Crumpets and Pickles Wrapped in Magic

I grew up on crumpets and ginger-beer.

No, my mum is not a Bakeoff fan. In fact, we don’t even have an oven in my home in India. As a kid, I read so many books with unfamiliar foods in them that my vocabulary broadened even if my taste buds had never experimented with them.


Even though I grew up in a city that has the second longest urban beach in the world, the beaches, coves and mystery islands I was reading in the books were exotic and exciting.

Now as a writer, I live in the UK. Here crumpets are available in supermarkets and the beaches are cold most of the year but for a brief period of glorious summer.

And I often think the hot Indian weather, the spicy food and the bullock carts would kindle the imaginations of children here, perhaps give them a sense of adventure about the world out there – which is different and yet the same.

And that’s what I want my stories to do. A Jar of Pickles and a Pinch of Justice, brings a whiff of the Indian summer, the caw-caw of the crows, the mango pickles and trumpeting grey elephants. Along with all that, it also poses questions to young readers about right and wrong, fair and unfair decisions.


Like all young people that have a sense of justice that is unwavering and strong, Prince Veera and his friend Suku too feel strongly about doing the right thing. And in each story, they have to sift through the facts, go deeper than the surface and the come up with a fair solution to the problem in front of them.

But it’s not all work and no play. They have a lot of fun playing pranks, running in the fields and eating corn. Their friendship and camaraderie is infectious and sometimes even the grownups join in.

As a writer, I hope these stories bring the magic of faraway places to children who do not live in India and for those who are familiar with India and its colours, smells and festivals, I hope these are affirming and recognisable.

As a child books from faraway places opened up my imagination, gave me a sense of wonder about the worlds I didn’t know about – for all it mattered an English countryside could have been on another planet, for me they were so exotic and magical.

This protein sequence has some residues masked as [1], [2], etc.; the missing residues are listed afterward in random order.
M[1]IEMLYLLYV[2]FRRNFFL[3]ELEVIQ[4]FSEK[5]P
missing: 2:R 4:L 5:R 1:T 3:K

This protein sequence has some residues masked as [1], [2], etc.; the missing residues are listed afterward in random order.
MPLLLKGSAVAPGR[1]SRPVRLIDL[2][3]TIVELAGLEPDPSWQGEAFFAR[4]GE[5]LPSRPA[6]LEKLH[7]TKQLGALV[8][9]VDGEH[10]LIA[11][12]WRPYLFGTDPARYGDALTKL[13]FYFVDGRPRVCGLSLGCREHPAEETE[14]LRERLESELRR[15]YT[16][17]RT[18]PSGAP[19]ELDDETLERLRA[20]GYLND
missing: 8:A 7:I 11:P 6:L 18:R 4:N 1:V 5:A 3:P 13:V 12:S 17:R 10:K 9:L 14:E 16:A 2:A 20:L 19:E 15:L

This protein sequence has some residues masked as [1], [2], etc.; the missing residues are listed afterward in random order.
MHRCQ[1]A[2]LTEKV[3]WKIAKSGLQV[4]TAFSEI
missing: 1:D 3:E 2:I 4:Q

That’s exactly what I want to do when I write stories – bring a bit of magic wrapped along with a story to every reader who stretch their boundaries and read a book about something or someone different from them.

AJOP_9781406364675_PC_UK_circRead A Jar of Pickles and a Pinch of Justice and find out if that magic reached you and lit your imagination.

A Celebration of Jars and Pumpkins

Throw a giant pumpkin, a jar of mango pickles and a storyteller together into a bookshop, sprinkle some cake, mix some friends and family, garnish with praise from the publisher and editor and what you get is one amazing book launch and a chuffed author who is busy writing more stories.

Maybe you missed the noisy chatter on Twitter or my invite in the newsletter or perhaps you had AJOP_9781406364675_PC_UK_circrelocapattan_coverted to Mars to escape the pollution on Earth -but if you have not heard, I celebrated the launch of two new books last Saturday (8th Oct 2016) at Pickled Pepper Books, London with storytelling, orange and yellow mini cupcakes and a room full of people who had come from far to celebrate with me.


I’ve gone to many book launches in the past few years and I was worried that I p1030032wouldn’t know what to do when it was my turn. I was worried there won’t be any photos. I was worried that I’ll forget my words during the storytelling. I was worried. It was like your baby being sent to nursery or the big school for the first day. Shiny and new into the hands of others. Would they love the stories as much as I do?